I have looked into how Joey and Chandler mutually engage with each other, in what context this takes place, and what structures it. How does this relate to the 'real' world' Karen Walker discusses how men and women relate their behavior and conceptualize personal relations within cultural ideologies of relations (Walker: 126). Walker's argument is that most writers on friendships fail to grasp that there are differences between the (gendered) cultural ideologies and social reality. Cultural ideologies signify models and ideals that society and culture enforce upon the sexes. The depiction of Joey and Chandler may serve to counter work dominant ideologies of buddy relations representing homosociality. The concept of homosociality refers 'specifically to the non-sexual attractions held by men (or women) for members of their own sex.' (Bird: 120) Within this framework of interpretation, writers have acknowledged certain elements as vital to social interaction among men. Incapability of displaying emotions is one element, homophobia is another. Cultural norms are powerful in this sense, because they work as blueprints for how men and women perceive friendships are supposed to be (Walker: 126). She claims that few writers have noticed that we must theorize friendships (like all other gendered activity) within a cyclical framework where cultural ideologies inform gendered social interaction, as well as pay attention to how people merge and make sense of structuring elements and behavior.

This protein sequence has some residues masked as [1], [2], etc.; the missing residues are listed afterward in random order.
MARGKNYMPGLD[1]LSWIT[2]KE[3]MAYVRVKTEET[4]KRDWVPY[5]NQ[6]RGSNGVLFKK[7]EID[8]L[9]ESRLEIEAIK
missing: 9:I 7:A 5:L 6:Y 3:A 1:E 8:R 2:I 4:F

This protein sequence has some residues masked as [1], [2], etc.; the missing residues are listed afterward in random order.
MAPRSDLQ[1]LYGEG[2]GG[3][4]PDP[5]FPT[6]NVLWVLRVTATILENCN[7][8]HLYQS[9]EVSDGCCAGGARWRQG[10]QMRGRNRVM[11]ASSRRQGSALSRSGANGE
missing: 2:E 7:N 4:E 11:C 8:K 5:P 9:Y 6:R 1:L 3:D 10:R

Far too often writers isolate the ideology of gender, and leave out the context and specific practice that people carry out. Men in their late 20s or early 30s usually defined masculinity as performance, which is, continuously reflecting upon their own personality, identity and behavior. Thus, they reflect what is referred to as by Anthony Giddens' that in 'modern society individuals are involved in an ongoing reflexive project of the self.' Giddens claims that people in the West are increasingly aware of a 'pure relation', one that enables one to know someone else fully and in to the most profound depth.
Let's discuss how Joey and Chandler are clearly positioning themselves within the gendered ideologies of men's relations. They find it problematic to express emotional care and interest in each other since this opposes to what they know is socially acceptable for heterosexual men to do as partly due to heterosexual constraints on men's emotional presence (Joyrich 1996). There are significant differences between what we say and what we do, as Walker (Walker: 126) points out. She questions whether men's and women's same-sex friendships differ distinctively, disagreeing that men's friendships are motivated by activity, while women emphasise the importance of sharing feelings in friendships with other women. She reflects similar attitudes, finding a gap between the collective 'tough' masculinity, and the individual men's experiences and attitudes. Cultural ideologies were not powerful enough to disable the people she interviewed from making their own friendships in practice differ significantly from the norm. Walker contrasts these